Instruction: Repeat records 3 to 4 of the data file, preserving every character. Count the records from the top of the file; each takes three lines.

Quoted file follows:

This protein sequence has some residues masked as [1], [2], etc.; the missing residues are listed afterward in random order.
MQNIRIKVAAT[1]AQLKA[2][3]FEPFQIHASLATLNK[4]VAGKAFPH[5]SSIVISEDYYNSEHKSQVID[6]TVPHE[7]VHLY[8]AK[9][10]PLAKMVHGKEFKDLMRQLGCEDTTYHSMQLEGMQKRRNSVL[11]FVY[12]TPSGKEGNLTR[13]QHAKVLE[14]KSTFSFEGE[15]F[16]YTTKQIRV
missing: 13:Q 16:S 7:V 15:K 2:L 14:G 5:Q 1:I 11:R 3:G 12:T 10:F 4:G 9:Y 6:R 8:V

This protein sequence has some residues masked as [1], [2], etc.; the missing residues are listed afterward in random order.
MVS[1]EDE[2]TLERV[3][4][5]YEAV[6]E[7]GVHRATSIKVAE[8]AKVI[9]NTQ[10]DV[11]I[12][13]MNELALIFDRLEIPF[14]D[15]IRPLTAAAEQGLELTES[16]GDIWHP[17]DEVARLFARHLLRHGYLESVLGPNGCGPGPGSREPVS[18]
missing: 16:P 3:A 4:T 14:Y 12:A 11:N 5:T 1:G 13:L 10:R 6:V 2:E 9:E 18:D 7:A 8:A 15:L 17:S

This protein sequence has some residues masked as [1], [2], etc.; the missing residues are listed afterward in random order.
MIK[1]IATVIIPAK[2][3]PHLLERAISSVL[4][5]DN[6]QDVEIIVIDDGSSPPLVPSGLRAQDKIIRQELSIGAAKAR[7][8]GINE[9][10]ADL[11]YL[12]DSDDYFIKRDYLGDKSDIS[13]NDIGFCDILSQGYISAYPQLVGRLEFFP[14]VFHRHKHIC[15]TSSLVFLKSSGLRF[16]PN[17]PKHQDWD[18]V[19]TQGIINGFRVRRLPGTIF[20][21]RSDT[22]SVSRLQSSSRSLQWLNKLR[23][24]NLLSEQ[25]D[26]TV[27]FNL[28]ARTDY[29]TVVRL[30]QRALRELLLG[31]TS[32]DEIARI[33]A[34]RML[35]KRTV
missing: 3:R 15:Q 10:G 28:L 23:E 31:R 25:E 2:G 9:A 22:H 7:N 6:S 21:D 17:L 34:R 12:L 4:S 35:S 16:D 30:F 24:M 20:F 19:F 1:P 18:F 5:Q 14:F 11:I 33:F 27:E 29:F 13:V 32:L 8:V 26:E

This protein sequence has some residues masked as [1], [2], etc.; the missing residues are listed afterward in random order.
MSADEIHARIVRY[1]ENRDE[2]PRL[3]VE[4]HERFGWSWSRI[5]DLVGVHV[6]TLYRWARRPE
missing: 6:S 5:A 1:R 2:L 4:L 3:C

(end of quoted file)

This protein sequence has some residues masked as [1], [2], etc.; the missing residues are listed afterward in random order.
MIK[1]IATVIIPAK[2][3]PHLLERAISSVL[4][5]DN[6]QDVEIIVIDDGSSPPLVPSGLRAQDKIIRQELSIGAAKAR[7][8]GINE[9][10]ADL[11]YL[12]DSDDYFIKRDYLGDKSDIS[13]NDIGFCDILSQGYISAYPQLVGRLEFFP[14]VFHRHKHIC[15]TSSLVFLKSSGLRF[16]PN[17]PKHQDWD[18]V[19]TQGIINGFRVRRLPGTIF[20][21]RSDT[22]SVSRLQSSSRSLQWLNKLR[23][24]NLLSEQ[25]D[26]TV[27]FNL[28]ARTDY[29]TVVRL[30]QRALRELLLG[31]TS[32]DEIARI[33]A[34]RML[35]KRTV
missing: 3:R 15:Q 10:G 28:L 23:E 31:R 25:E 2:G 9:A 22:H 7:N 6:S 21:D 17:L 34:R 12:L 4:S 35:S 16:D 30:F 24:M 20:F 19:F 1:P 18:F 5:Q 14:F 11:I 33:F 27:E 29:F 13:V 32:L 8:V 26:E

This protein sequence has some residues masked as [1], [2], etc.; the missing residues are listed afterward in random order.
MSADEIHARIVRY[1]ENRDE[2]PRL[3]VE[4]HERFGWSWSRI[5]DLVGVHV[6]TLYRWARRPE
missing: 6:S 5:A 1:R 2:L 4:L 3:C